Oh, yes. The noble Lord has not read the Clause; he does not understand it, or he would not interrupt. He is full of enthusiasm about a subject of which he knows nothing, and perhaps he may learn a little shortly. If the Commissioners do not give a direction with regard to apportionment, all sorts of people who are absolutely innocent are caught. The Solicitor-General has not devoted one word to the text of the Amendment—

My hon. and gallant Friend was kind enough, as I had a constituency engagement, to move the first Amendment for me. Let me take the case of Sub-section (4). When rich people die they sometimes have very large holdings of shares in an individual company. What do they do? The Chancellor wants his Death Duties. If a large block of shares is thrown on to the market it crashes the market, and that, in the long run, would not be of advantage to the Chancellor or anyone else. What is the customary and sensible procedure? The executors approach trust companies and institutions of that kind and say, "Will you take this block of shares over?" Naturally, it is at a price below the market value, because they have to take the risk of fluctuations in the meantime and they have to peddle them out over a substantial period of time so that they do not crash the market. That is a perfectly legitimate transaction which is undertaken by trust companies and institutions definitely in the public interest. They make a profit if they handle them intelligently and slowly. The shares may be standing at 22s., and they made decide that 20s. 6d. is a fair price to give to the executors, the 1s. 6d. representing the payment to them for the work they have to do and the risk they have to carry. As I have said, if they are intelligent, they finish with a profit. That transaction is to be made, I understand, an illegal transaction by the Chancellor, by this Clause as it stands, all because a racketeer has been holding whisky off the market. That is why we have been very short of whisky. The Excess Profits Tax makes it scarce, not the absence of it. People holding it have said that it would be to their advantage to hold it until E.P.T. has gone and then make a profit. Somebody said to me recently, "Do you want to buy 300,000 gallons of whisky?" and I replied that it was rather more than I anticipated consuming during the rest of my life and that I was not interested. But what about the man who is drawn into this transaction through performing a normal or professional function, who gets paid for it, makes a profit out of it and has no knowledge of tax avoidance or any improper motive?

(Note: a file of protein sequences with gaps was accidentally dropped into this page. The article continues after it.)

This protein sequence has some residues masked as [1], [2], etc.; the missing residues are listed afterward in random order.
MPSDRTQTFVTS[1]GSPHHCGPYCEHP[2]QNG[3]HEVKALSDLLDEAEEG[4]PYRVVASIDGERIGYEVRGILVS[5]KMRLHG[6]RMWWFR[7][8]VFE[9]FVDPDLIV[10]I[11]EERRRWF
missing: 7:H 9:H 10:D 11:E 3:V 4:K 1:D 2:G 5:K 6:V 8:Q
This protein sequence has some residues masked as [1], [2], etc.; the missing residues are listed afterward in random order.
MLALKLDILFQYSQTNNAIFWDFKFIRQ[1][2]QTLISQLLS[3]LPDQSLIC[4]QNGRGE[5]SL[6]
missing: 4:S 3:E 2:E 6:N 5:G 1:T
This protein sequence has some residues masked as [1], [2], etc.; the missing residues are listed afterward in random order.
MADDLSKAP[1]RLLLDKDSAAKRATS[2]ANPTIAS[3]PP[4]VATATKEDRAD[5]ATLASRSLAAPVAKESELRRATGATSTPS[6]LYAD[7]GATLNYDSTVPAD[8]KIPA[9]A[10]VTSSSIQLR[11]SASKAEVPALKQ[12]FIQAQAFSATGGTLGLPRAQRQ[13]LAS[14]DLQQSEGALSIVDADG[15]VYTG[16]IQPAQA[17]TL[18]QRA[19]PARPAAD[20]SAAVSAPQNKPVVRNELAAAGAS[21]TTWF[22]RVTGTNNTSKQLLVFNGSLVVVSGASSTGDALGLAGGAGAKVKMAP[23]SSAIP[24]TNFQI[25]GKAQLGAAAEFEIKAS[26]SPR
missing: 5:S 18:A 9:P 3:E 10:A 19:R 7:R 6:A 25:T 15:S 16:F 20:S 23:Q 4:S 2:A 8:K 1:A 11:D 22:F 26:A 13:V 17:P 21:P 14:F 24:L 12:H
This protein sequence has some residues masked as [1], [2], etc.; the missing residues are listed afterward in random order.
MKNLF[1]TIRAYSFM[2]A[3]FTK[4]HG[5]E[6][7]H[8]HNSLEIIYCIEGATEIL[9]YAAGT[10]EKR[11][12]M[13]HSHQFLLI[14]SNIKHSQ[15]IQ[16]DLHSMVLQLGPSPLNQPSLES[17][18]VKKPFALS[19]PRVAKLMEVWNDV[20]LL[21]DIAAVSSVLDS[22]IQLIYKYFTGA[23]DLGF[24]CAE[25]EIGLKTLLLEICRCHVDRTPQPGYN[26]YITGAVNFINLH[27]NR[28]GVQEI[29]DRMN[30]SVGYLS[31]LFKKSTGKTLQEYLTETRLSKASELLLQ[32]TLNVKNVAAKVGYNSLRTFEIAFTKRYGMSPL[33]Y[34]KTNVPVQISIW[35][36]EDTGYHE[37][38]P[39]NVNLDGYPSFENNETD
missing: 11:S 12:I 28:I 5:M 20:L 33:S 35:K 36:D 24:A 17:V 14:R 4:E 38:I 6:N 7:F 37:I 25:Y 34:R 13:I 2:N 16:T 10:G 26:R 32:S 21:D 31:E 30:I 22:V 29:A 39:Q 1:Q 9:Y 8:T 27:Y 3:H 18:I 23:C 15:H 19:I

It is all very well for people to get excited and say we have to stamp out the black market. I agree, but I see no reason why innocent people should be punished because inadvertently they played some part in a transaction which they had not the faintest idea was an improper one. I earnestly ask the Solicitor-General to apply his mind afresh to the problem and make a speech which has some conceivable relationship to the Amendment.

My hon. Friend always approaches these problems in a most disarming way by addressing the Committee as though no one had any sense except himself, telling the Government that they are half witted and telling those who do not agree with him that they have not read the Clause. I do not accept any of his propositions. The Solicitor-General made a convincing case for the Government, and, so far from its being true that we have not read the Clause, many of us have come across experiences in our own business life of people who should not only be punished but should be imprisoned for the type of offence that is being dealt with under this Clause. What are the arguments, apart from my hon. Friend's complimentary references to the mental deficiencies of the Solicitor- General and myself, which we all accept, because my hon. Friend is sui generis in this respect? I have never known anyone so confident of his own ability, though certainly none of us resent it.